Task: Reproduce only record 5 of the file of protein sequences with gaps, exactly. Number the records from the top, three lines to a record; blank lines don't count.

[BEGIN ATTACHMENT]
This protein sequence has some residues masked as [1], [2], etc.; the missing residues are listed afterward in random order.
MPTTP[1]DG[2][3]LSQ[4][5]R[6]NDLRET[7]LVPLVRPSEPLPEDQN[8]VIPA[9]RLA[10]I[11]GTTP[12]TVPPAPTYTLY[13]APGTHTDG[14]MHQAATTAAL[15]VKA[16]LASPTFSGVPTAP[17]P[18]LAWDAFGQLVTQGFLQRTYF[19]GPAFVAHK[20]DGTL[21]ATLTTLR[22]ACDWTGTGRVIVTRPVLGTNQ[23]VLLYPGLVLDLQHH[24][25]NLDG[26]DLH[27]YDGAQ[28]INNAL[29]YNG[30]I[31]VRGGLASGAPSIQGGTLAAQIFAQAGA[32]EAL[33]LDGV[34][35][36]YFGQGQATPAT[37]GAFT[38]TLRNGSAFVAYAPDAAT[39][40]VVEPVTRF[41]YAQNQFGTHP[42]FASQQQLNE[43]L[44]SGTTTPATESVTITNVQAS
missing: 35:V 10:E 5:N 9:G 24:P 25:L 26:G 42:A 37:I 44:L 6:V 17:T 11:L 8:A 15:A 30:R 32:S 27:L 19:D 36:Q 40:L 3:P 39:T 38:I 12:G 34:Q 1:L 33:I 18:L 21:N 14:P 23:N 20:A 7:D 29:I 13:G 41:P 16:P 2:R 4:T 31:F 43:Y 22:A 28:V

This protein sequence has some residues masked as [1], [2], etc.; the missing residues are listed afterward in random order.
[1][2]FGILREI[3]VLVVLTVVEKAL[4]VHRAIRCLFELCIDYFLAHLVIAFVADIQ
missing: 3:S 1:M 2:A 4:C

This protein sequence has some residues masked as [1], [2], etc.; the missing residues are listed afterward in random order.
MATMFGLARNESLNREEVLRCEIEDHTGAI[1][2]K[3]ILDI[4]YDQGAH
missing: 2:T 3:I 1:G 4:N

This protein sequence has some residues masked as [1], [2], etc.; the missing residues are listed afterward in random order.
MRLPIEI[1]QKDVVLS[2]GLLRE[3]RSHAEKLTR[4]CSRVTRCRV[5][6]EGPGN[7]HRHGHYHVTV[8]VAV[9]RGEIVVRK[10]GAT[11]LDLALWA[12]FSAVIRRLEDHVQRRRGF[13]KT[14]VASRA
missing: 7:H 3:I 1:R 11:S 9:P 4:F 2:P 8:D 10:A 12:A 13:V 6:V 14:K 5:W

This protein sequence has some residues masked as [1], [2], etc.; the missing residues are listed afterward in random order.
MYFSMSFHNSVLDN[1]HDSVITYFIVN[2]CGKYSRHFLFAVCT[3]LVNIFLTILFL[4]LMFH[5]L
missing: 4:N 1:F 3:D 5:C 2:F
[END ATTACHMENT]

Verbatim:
This protein sequence has some residues masked as [1], [2], etc.; the missing residues are listed afterward in random order.
MYFSMSFHNSVLDN[1]HDSVITYFIVN[2]CGKYSRHFLFAVCT[3]LVNIFLTILFL[4]LMFH[5]L
missing: 4:N 1:F 3:D 5:C 2:F